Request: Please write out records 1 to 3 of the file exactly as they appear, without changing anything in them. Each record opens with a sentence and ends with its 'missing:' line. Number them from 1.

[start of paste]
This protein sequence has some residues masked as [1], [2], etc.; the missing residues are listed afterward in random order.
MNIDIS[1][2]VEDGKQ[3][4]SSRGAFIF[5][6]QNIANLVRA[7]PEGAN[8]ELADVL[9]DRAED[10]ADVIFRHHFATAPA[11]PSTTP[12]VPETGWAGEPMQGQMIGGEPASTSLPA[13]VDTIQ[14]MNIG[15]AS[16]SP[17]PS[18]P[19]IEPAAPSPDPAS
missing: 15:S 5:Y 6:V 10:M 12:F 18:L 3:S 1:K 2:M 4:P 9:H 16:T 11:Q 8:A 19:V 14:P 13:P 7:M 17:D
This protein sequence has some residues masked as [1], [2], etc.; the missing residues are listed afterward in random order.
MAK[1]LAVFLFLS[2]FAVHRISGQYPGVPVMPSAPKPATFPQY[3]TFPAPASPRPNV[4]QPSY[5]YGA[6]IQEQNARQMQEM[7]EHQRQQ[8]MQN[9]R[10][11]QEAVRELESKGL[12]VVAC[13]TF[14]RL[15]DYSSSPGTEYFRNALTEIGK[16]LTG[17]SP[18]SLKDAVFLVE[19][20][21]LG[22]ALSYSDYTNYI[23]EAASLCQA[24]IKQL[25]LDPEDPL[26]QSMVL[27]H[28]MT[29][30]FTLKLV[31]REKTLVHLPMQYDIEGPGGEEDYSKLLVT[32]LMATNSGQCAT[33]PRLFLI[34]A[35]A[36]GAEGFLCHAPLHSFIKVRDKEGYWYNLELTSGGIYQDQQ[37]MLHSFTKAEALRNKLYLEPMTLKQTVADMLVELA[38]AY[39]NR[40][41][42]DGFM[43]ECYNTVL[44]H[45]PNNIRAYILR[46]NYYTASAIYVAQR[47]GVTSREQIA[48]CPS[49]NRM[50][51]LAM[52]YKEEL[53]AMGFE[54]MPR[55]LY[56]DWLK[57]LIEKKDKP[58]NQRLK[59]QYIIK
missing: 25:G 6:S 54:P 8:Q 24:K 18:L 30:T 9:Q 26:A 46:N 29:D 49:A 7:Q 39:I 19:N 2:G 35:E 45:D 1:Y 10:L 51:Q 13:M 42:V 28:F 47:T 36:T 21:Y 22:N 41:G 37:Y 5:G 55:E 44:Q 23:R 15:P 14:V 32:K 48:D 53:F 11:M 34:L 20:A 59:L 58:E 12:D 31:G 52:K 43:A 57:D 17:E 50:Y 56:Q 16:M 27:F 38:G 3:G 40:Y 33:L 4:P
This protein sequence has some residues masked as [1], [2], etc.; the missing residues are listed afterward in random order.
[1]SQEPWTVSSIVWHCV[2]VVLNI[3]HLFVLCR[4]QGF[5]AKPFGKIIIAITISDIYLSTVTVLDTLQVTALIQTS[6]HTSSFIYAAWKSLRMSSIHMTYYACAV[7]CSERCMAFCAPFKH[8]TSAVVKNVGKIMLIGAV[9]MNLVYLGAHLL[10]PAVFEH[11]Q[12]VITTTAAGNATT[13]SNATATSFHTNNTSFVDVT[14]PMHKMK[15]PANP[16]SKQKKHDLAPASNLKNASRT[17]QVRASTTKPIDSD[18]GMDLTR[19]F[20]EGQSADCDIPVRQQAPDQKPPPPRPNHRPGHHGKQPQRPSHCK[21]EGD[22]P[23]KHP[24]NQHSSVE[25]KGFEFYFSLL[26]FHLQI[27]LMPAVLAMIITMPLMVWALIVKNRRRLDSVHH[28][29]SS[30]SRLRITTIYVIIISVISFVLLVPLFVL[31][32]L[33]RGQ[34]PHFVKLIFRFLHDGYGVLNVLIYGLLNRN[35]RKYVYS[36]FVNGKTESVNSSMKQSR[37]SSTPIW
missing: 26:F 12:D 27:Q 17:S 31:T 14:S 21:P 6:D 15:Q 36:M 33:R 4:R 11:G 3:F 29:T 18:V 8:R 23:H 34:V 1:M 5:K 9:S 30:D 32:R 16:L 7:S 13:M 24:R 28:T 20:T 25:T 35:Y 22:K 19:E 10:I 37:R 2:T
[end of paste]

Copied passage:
This protein sequence has some residues masked as [1], [2], etc.; the missing residues are listed afterward in random order.
MNIDIS[1][2]VEDGKQ[3][4]SSRGAFIF[5][6]QNIANLVRA[7]PEGAN[8]ELADVL[9]DRAED[10]ADVIFRHHFATAPA[11]PSTTP[12]VPETGWAGEPMQGQMIGGEPASTSLPA[13]VDTIQ[14]MNIG[15]AS[16]SP[17]PS[18]P[19]IEPAAPSPDPAS
missing: 15:S 5:Y 6:V 10:M 12:F 18:L 3:S 1:K 2:M 4:P 9:H 16:T 11:Q 8:A 19:V 14:P 13:P 7:M 17:D
This protein sequence has some residues masked as [1], [2], etc.; the missing residues are listed afterward in random order.
MAK[1]LAVFLFLS[2]FAVHRISGQYPGVPVMPSAPKPATFPQY[3]TFPAPASPRPNV[4]QPSY[5]YGA[6]IQEQNARQMQEM[7]EHQRQQ[8]MQN[9]R[10][11]QEAVRELESKGL[12]VVAC[13]TF[14]RL[15]DYSSSPGTEYFRNALTEIGK[16]LTG[17]SP[18]SLKDAVFLVE[19][20][21]LG[22]ALSYSDYTNYI[23]EAASLCQA[24]IKQL[25]LDPEDPL[26]QSMVL[27]H[28]MT[29][30]FTLKLV[31]REKTLVHLPMQYDIEGPGGEEDYSKLLVT[32]LMATNSGQCAT[33]PRLFLI[34]A[35]A[36]GAEGFLCHAPLHSFIKVRDKEGYWYNLELTSGGIYQDQQ[37]MLHSFTKAEALRNKLYLEPMTLKQTVADMLVELA[38]AY[39]NR[40][41][42]DGFM[43]ECYNTVL[44]H[45]PNNIRAYILR[46]NYYTASAIYVAQR[47]GVTSREQIA[48]CPS[49]NRM[50][51]LAM[52]YKEEL[53]AMGFE[54]MPR[55]LY[56]DWLK[57]LIEKKDKP[58]NQRLK[59]QYIIK
missing: 25:G 6:S 54:P 8:Q 24:K 18:L 30:T 9:Q 26:A 46:N 29:D 49:A 7:Q 39:I 19:N 2:G 35:E 45:D 1:Y 10:L 51:Q 13:M 42:V 28:F 47:T 36:T 21:Y 22:N 41:G 37:Y 5:G 55:E 44:Q 23:R 15:P 14:V 32:K 48:D 53:F 11:M 34:L 20:A 59:L 58:E 12:D 31:G 52:K 43:A 57:D 17:E 50:Y 56:Q 16:M 27:F 38:G 3:G 40:Y 33:L 4:P
This protein sequence has some residues masked as [1], [2], etc.; the missing residues are listed afterward in random order.
[1]SQEPWTVSSIVWHCV[2]VVLNI[3]HLFVLCR[4]QGF[5]AKPFGKIIIAITISDIYLSTVTVLDTLQVTALIQTS[6]HTSSFIYAAWKSLRMSSIHMTYYACAV[7]CSERCMAFCAPFKH[8]TSAVVKNVGKIMLIGAV[9]MNLVYLGAHLL[10]PAVFEH[11]Q[12]VITTTAAGNATT[13]SNATATSFHTNNTSFVDVT[14]PMHKMK[15]PANP[16]SKQKKHDLAPASNLKNASRT[17]QVRASTTKPIDSD[18]GMDLTR[19]F[20]EGQSADCDIPVRQQAPDQKPPPPRPNHRPGHHGKQPQRPSHCK[21]EGD[22]P[23]KHP[24]NQHSSVE[25]KGFEFYFSLL[26]FHLQI[27]LMPAVLAMIITMPLMVWALIVKNRRRLDSVHH[28][29]SS[30]SRLRITTIYVIIISVISFVLLVPLFVL[31][32]L[33]RGQ[34]PHFVKLIFRFLHDGYGVLNVLIYGLLNRN[35]RKYVYS[36]FVNGKTESVNSSMKQSR[37]SSTPIW
missing: 26:F 12:D 27:Q 17:S 31:T 14:S 21:P 6:D 15:Q 36:M 33:R 4:R 11:G 3:F 29:T 18:V 8:R 23:H 34:V 1:M 5:K 9:S 30:D 32:R 16:L 7:S 13:M 24:R 28:T 20:T 25:T 35:Y 22:K 19:E 10:I 37:R 2:T